The Tran Law Firm represents clients in claims of trade secret misappropriation. We advise clients on any issues concerning trade secret protection and take vigorous legal actions to enforce their rights. The Tran Law Firm handles matters in Texas District courts, the U.S. District Courts as well as the Trademark Trial and Appeal Board.
A trade secret is generally defined as some type of information which is not known to the public and confers some form of economic benefit or value to its owners. Trade secrets can include comprise customer lists, financial data, sensitive marketing information, unpatended inventions, software, formulas and recipes, techniques, processes, and other business information that provides a company with a business edge. Trade secrets are protected by such security measures as non-disclosure agreements and non-compete agreements which incorporate stiff financial penalties for violations. The owner must have taken reasonable measures to keep it secret and its secrecy must provide some economic value.
Texas trade secret misappropriation cases involve a number of laws including:
- Uniform Trade Secrets Act (UTSA);
- the Texas Uniform Trade Secrets Act (Texas UTSA) goes into effect September 1, 2013;
- the Economic Espionage Act of 1996;
- Texas common law;
- Texas Penal Code 31.05.
Litigation involving cases of trade secret theft may result in injunctions against violators, as well as damages, or an account of profits, wherein profits are recovered by the plaintiff that were the result of the wrongful action of the defendant.
Remedies we seek for trade secret misappropriation include:
- temporary restraining order
- reasonable royalty
- loss attributed to the theft
- unjust enrichment
- punitive damages
- attorney’s fees
The statute of limitation for theft of trade secret requires that the action for misappropriation be brought within 3 years after the misappropriation is discovered or by the exercise of reasonable diligence should have been discovered.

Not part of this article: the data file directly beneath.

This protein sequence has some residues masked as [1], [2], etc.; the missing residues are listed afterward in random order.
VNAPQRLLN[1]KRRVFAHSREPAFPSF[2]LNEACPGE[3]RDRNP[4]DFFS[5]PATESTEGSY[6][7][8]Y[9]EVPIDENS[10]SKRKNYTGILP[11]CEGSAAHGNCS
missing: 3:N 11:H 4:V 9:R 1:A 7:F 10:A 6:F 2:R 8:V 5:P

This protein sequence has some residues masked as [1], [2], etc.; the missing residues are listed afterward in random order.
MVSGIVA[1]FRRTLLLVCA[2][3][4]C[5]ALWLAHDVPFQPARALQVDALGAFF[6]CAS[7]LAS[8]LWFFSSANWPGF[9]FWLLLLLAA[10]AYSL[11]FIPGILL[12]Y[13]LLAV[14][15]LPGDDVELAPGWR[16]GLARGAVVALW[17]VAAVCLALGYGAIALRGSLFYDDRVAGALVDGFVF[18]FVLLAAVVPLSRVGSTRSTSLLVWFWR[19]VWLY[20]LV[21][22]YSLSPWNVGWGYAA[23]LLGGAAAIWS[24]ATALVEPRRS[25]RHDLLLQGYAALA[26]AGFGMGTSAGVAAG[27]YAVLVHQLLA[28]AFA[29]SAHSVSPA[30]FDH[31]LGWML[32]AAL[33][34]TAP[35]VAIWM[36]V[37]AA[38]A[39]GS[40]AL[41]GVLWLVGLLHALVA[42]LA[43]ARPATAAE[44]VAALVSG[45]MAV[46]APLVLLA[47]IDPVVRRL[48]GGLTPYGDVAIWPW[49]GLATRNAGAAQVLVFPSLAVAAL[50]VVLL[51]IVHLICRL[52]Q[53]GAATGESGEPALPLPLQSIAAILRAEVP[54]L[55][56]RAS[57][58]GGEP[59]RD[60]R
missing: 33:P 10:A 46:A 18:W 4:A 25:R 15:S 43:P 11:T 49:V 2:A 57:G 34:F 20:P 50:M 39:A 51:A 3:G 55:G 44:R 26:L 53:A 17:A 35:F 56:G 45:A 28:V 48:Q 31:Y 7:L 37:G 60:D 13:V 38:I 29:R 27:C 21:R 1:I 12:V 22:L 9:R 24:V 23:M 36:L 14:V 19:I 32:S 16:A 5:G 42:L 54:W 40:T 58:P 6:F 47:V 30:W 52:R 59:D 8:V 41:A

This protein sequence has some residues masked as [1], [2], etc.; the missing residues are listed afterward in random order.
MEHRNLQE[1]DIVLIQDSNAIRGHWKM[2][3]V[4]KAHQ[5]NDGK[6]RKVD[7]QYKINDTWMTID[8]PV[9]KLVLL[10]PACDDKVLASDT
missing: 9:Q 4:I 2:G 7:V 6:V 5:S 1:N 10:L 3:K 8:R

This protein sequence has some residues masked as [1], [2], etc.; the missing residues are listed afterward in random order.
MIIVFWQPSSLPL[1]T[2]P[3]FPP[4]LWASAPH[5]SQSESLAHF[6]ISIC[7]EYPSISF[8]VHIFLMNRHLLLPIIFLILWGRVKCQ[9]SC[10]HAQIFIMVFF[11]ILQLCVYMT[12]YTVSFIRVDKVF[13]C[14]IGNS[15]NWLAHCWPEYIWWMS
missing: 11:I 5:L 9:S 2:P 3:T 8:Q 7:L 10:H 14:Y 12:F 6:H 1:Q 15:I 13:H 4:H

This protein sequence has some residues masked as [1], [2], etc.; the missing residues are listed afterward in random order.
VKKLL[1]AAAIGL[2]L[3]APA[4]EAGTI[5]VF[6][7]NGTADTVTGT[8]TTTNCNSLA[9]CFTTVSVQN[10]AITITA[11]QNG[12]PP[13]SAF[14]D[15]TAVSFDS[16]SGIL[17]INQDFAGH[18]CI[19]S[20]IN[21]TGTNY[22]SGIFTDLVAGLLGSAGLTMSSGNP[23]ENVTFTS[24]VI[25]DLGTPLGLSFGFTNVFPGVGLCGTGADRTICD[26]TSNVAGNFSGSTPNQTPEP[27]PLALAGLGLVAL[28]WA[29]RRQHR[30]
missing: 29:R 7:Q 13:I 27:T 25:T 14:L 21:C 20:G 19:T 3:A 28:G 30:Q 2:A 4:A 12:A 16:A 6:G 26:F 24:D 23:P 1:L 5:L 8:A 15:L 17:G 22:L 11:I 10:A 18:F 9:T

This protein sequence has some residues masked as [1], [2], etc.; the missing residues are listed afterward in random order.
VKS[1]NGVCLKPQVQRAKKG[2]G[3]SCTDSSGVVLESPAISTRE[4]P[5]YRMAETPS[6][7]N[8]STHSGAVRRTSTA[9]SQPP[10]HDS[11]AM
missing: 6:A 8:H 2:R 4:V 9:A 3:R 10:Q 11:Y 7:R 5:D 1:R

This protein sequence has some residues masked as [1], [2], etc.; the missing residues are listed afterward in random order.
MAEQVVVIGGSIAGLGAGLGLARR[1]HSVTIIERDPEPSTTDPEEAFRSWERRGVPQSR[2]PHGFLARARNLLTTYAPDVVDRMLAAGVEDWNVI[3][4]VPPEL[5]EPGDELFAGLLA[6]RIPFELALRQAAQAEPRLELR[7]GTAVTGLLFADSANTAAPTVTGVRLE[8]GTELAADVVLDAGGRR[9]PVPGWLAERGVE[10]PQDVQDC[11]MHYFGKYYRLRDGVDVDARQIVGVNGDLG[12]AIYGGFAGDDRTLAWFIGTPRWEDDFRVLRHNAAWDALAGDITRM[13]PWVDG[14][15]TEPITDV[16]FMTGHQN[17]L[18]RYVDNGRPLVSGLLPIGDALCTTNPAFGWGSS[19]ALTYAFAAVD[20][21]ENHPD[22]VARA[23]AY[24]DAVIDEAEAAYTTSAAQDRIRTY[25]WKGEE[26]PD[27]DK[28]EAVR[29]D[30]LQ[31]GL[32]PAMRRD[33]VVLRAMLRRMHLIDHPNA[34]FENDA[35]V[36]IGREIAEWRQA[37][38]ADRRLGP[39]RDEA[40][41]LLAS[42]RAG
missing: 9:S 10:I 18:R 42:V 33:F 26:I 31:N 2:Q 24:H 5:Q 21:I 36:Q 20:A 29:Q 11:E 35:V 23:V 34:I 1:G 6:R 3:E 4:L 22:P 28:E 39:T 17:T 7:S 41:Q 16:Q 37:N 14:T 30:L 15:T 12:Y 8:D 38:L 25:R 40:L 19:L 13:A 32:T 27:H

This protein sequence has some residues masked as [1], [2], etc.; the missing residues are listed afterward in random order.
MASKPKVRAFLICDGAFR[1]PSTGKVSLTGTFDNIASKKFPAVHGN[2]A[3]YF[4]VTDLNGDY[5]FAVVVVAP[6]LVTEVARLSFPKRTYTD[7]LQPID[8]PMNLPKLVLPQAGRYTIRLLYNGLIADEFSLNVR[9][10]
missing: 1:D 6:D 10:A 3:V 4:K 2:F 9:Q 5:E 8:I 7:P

Non-compete Agreement Litigation
In general, an employer can restrict an employee’s post employment competition through a non-competition agreement (also referred to a as a covenant not to compete). A non-competition agreement can restrict the employee from engaging in a competing business with the employer, in a certain geographic area, for a limited period of time following the termination of the employment relationship.
The non-competition agreement must be part of an enforceable agreement and reasonable in scope of the activity to be restrained. As a rule the non-competition agreement must restrain no more activity than is necessary to protect the legitimate business interest of the employer.
Our firm consult with employees who are presented with a non-competition agreement and advise them on the impact that the covenant may have upon their future employment. When necessary, we represent employees in court when the employer seeks to enforce the non-competition agreement. We also represent subsequent employers defend against lawsuits filed by the previous employer who uses the non-competition agreement to stop key employees, skilled labor, and company founders from working for a competitor.